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ON FAITH & MEDIA View Comments

R.I.P.D.

By
John Mulderig
Source: Catholic News Service


Jeff Bridges and Ryan Reynolds star in a scene from the movie "R.I.P.D."
Confusion reigns in "R.I.P.D." (Universal), a scattershot action adventure that tries to be too many different kinds of movie at once, and winds up being mostly a mess.

With many of its scenes set in the afterlife, moreover, the film features a convoluted set of post-mortem rules, regulations and dynamics only some of which are compatible with Christian faith.

Director Robert Schwentke's adaptation of Peter M. Lenkov's series of graphic novels introduces us to Boston cop Nick Walker (Ryan Reynolds). Though fundamentally decent, Nick has recently been corrupted. Thus, we first observe him furtively burying some ill-gotten goods in his backyard in the middle of the night.

Nick's love for his trusting wife Julia (Stephanie Szostak), however, soon inspires a change of heart, and he decides to return to the straight and narrow.

Rather ill-advisedly, Nick shares the news of his conversion with his even more crooked partner -- in both crime-fighting and crime -- Bobby Hayes (Kevin Bacon). Not one to let things go, it seems, Bobby uses the opportunity of a chaotic raid on a drug lord's den to kill Nick and blame his death on the bad guys.

Waking up in the script's version of Valhalla, Nick is given the opportunity to forestall judgment of -- and, presumably, condemnation for -- his misdeeds by serving on a celestial police force called the Rest in Peace Department. R.I.P.D.'s no-nonsense leader Proctor (Mary-Louise Parker) assures Nick that the organization can use a man with his skills.

Uneasily paired with crusty Wild West-era lawman Roycephus "Roy" Pulsifer (Jeff Bridges), Nick embarks on R.I.P.D.'s work of hunting down dead villains who have managed to evade divine justice by lingering on earth. Improbably, this pursuit eventually ties into -- and sheds new light on -- the circumstances of Nick's own demise.

Though Bridges struggles to sustain the proceedings with amusing bravado, the multiple screenwriters' attempt to combine a buddy movie with a special-effects extravaganza, a comedy and a redemptive romance dooms the film to attention-deficit ineffectiveness.

The image of immortality we're offered is equally out of focus. Believers will welcome the affirmation that our moral choices in this life carry eternal consequences. But, if there is indeed an all-knowing and all-powerful God in command, how is it that the targets of Nick and Roy's investigations -- dubbed Deados -- have eluded the grasp of this Hound of Heaven?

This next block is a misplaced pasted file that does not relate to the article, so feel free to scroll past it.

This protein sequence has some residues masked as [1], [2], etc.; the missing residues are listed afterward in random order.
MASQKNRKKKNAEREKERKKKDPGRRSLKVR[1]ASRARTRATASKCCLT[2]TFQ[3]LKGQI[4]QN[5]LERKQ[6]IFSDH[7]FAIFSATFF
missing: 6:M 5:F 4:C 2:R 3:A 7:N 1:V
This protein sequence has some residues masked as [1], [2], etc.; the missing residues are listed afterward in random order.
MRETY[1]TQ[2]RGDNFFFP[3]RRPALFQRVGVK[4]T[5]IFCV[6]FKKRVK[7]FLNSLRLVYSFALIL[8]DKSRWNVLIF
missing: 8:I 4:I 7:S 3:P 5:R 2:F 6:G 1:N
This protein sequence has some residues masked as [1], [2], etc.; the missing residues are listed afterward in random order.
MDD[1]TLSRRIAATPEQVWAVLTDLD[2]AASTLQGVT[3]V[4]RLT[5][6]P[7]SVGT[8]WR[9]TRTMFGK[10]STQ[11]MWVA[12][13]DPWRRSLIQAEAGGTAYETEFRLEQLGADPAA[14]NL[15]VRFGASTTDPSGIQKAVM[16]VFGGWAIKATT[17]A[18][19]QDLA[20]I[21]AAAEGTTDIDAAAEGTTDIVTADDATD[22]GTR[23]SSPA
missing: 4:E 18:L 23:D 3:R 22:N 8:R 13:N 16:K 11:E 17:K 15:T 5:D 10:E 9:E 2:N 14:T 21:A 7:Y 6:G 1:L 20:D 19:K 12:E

The ante-room afterworld of "R.I.P.D." can be read as a sort of purgatory. Both Nick and Roy are ethically lukewarm characters working out the legacy of their darker doings amid the pain of separation from earthly life and the dissatisfaction caused by their untimely deaths.

But the state these two temporarily inhabit might as easily be identified with the shadowy, nebulous Hades of pagan mythology. And the prospect, as raised in the dialogue, that the dead can be punished with erasure -- so that they will cease to exist spiritually as well as physically -- is certainly contrary to Gospel-based church teaching on the eternal nature of the human soul.

The film contains much action violence with fleeting gore, a nongraphic marital bedroom scene, brief partial nudity, occasional adult humor, a few instances of profanity, considerable crude and crass language and a couple of obscene gestures. The Catholic News Service classification is A-III -- adults. The Motion Picture Association of America rating is PG-13 -- parents strongly cautioned. Some material may be inappropriate for children under 13.

*****
John Mulderig is on the staff of Catholic News Service.



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Louis Mary Grignion de Montfort: Louis's life is inseparable from his efforts to promote genuine devotion to Mary, the mother of Jesus and mother of the Church. <i>Totus tuus </i>(completely yours) was Louis's personal motto; Karol Wojtyla (John Paul II, October 22) chose it as his episcopal motto. 
<p>Born in the Breton village of Montfort, close to Rennes (France), as an adult Louis identified himself by the place of his Baptism instead of his family name, Grignion. After being educated by the Jesuits and the Sulpicians, he was ordained as a diocesan priest in 1700. </p><p>Soon he began preaching parish missions throughout western France. His years of ministering to the poor prompted him to travel and live very simply, sometimes getting him into trouble with Church authorities. In his preaching, which attracted thousands of people back to the faith, Father Louis recommended frequent, even daily, Holy Communion (not the custom then!) and imitation of the Virgin Mary's ongoing acceptance of God's will for her life. </p><p>Louis founded the Missionaries of the Company of Mary (for priests and brothers) and the Daughters of Wisdom, who cared especially for the sick. His book <i>True Devotion to the Blessed Virgin</i> has become a classic explanation of Marian devotion. </p><p>Louis died in Saint-Laurent-sur-Sèvre, where a basilica has been erected in his honor. He was canonized in 1947.</p> American Catholic Blog The Lord has given us human beings the ability to reason. We have an intellect and are able to use our reasoning skills to arrive at logical decisions. As long as our conclusions don't conflict with any of the Lord's teachings, He absolutely expects us to use our intelligence.


 
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